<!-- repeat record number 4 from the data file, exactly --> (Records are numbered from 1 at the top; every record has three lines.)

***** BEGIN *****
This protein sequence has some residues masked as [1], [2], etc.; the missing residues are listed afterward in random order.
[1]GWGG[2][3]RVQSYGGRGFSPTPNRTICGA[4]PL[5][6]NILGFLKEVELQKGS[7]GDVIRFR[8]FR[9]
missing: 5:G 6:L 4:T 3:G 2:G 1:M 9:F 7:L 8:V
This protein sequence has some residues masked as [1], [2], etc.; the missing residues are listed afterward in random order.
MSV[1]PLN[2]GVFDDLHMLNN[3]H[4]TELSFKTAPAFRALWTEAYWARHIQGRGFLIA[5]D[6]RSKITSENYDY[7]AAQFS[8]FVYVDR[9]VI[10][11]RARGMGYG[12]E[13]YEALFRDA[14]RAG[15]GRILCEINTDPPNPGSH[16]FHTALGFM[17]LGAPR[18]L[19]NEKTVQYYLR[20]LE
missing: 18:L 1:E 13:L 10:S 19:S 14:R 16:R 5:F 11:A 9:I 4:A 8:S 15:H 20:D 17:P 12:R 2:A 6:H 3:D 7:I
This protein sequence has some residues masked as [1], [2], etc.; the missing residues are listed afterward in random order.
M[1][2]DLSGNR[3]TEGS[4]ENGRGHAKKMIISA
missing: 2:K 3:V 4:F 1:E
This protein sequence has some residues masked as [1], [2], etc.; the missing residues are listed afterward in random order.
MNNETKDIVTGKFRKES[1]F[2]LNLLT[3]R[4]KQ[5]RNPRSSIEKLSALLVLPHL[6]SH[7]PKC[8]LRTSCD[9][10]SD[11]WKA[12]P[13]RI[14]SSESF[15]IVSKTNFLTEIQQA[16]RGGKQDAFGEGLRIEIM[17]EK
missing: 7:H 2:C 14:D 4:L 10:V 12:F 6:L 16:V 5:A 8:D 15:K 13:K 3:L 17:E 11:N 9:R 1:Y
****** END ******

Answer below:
This protein sequence has some residues masked as [1], [2], etc.; the missing residues are listed afterward in random order.
MNNETKDIVTGKFRKES[1]F[2]LNLLT[3]R[4]KQ[5]RNPRSSIEKLSALLVLPHL[6]SH[7]PKC[8]LRTSCD[9][10]SD[11]WKA[12]P[13]RI[14]SSESF[15]IVSKTNFLTEIQQA[16]RGGKQDAFGEGLRIEIM[17]EK
missing: 7:H 2:C 14:D 4:L 10:V 12:F 6:L 16:V 5:A 8:D 15:K 13:K 3:L 17:E 11:N 9:R 1:Y